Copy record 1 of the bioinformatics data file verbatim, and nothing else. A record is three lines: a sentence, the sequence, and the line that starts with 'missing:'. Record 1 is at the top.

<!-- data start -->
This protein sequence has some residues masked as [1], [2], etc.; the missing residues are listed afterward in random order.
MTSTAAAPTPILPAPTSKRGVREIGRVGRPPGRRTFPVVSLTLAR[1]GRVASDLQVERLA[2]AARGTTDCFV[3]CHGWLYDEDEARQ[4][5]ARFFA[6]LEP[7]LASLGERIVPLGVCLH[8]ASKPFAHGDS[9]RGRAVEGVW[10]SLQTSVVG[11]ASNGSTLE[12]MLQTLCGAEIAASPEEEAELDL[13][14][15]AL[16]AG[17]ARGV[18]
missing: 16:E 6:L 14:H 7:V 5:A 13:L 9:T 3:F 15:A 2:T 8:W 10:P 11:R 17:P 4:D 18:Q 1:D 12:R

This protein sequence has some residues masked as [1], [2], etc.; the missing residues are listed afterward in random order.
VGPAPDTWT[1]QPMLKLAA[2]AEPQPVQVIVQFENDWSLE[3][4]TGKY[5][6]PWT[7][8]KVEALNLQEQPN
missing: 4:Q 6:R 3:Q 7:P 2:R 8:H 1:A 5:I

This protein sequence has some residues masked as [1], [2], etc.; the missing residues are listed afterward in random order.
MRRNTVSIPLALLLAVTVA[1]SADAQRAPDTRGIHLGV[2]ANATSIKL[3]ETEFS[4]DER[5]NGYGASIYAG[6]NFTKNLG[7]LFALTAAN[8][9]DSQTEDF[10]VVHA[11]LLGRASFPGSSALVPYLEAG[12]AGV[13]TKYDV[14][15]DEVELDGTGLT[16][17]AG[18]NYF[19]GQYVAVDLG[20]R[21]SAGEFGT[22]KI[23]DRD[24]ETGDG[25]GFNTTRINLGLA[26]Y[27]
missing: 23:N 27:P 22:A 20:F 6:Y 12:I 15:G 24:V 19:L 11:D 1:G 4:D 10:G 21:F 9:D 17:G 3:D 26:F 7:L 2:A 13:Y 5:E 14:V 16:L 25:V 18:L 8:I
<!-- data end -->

This protein sequence has some residues masked as [1], [2], etc.; the missing residues are listed afterward in random order.
MTSTAAAPTPILPAPTSKRGVREIGRVGRPPGRRTFPVVSLTLAR[1]GRVASDLQVERLA[2]AARGTTDCFV[3]CHGWLYDEDEARQ[4][5]ARFFA[6]LEP[7]LASLGERIVPLGVCLH[8]ASKPFAHGDS[9]RGRAVEGVW[10]SLQTSVVG[11]ASNGSTLE[12]MLQTLCGAEIAASPEEEAELDL[13][14][15]AL[16]AG[17]ARGV[18]
missing: 16:E 6:L 14:H 7:V 5:A 13:L 9:T 3:F 15:A 2:T 8:W 10:P 11:R 17:P 4:D 18:Q 1:D 12:R